A committee led by myself and the Vice Rector for International Policy is monitoring global developments with a potential impact on students and staff members. Whenever there’s a major incident – an attack, a flood, a war – a crisis unit sets to work right away to support the staff and students at risk on site and to map out the impact on those with roots in the affected region. Pangaea deserves special mention in this respect. As a home away from home, Pangaea provides support in times of crisis. Other KU Leuven campuses are developing similar initiatives. We’re using the collaboration with Scholars at Risk to offer a haven to researchers who need one.

All donations already made will be spent on the Ukraine crisis. Future donations to the Emergency Fund, however, will be used for more than just Ukraine: we want it to be an academic solidarity fund to provide even better support for students, scholars, and partner universities in crisis areas. After all, we need to be flexible given the large number of international crises with an immediate impact on the KU Leuven community. We’re already extending trauma care to our Iranian students, for instance, and we’re trying to find resources to scale up this initiative even further.

Olivier Vandecasteele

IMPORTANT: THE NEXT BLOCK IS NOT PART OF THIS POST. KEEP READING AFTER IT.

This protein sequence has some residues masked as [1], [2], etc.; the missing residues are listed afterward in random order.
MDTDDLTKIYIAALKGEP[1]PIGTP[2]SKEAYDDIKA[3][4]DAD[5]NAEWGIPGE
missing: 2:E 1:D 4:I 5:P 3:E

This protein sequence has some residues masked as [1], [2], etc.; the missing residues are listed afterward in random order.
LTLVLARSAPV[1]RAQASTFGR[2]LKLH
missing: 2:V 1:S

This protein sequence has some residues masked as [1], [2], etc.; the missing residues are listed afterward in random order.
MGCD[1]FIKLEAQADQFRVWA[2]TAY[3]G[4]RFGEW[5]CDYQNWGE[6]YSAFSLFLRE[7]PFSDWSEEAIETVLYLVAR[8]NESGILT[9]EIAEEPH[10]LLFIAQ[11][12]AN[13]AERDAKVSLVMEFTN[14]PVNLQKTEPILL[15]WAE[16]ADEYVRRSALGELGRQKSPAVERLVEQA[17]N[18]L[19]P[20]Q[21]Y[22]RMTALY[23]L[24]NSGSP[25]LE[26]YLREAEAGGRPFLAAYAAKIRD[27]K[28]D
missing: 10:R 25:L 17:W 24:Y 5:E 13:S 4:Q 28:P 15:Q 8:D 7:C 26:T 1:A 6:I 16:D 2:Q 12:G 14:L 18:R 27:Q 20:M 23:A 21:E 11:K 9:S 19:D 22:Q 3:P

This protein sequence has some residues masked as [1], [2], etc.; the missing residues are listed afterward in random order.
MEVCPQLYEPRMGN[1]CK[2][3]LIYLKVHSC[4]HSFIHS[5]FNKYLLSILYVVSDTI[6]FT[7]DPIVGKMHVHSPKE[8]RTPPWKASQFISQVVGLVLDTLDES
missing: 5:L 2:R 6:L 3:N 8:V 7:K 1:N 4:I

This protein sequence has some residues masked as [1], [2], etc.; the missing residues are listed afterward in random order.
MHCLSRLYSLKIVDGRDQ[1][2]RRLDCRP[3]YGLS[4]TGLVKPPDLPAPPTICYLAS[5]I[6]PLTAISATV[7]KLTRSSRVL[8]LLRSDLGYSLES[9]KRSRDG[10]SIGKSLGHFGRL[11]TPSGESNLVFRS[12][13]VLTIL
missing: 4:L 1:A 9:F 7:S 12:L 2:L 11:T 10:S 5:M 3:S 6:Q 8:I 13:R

Crises like those in Ukraine and elsewhere should prompt us time and again to denounce flagrant human rights violations. It is with great concern that I call your attention to the inhumane conditions in which Olivier Vandecasteele is being held hostage by the Iranian regime. Olivier is an alumnus of UC Louvain and KU Leuven. Watch this video appeal by his sister Nathalie to the KU Leuven community. Support the family in its quest for justice.

Olivier’s dire predicament calls for a quick solution. It shows we must not let our guard down – for him and for so many others. The ideals of human rights are not a given for everyone. Freedom and equality do not become a reality automatically. The freedom and equality of others also begin with us. Let’s work towards those goals together. That is our mission, the mission of our University.

Luc Sels, Rector of KU Leuven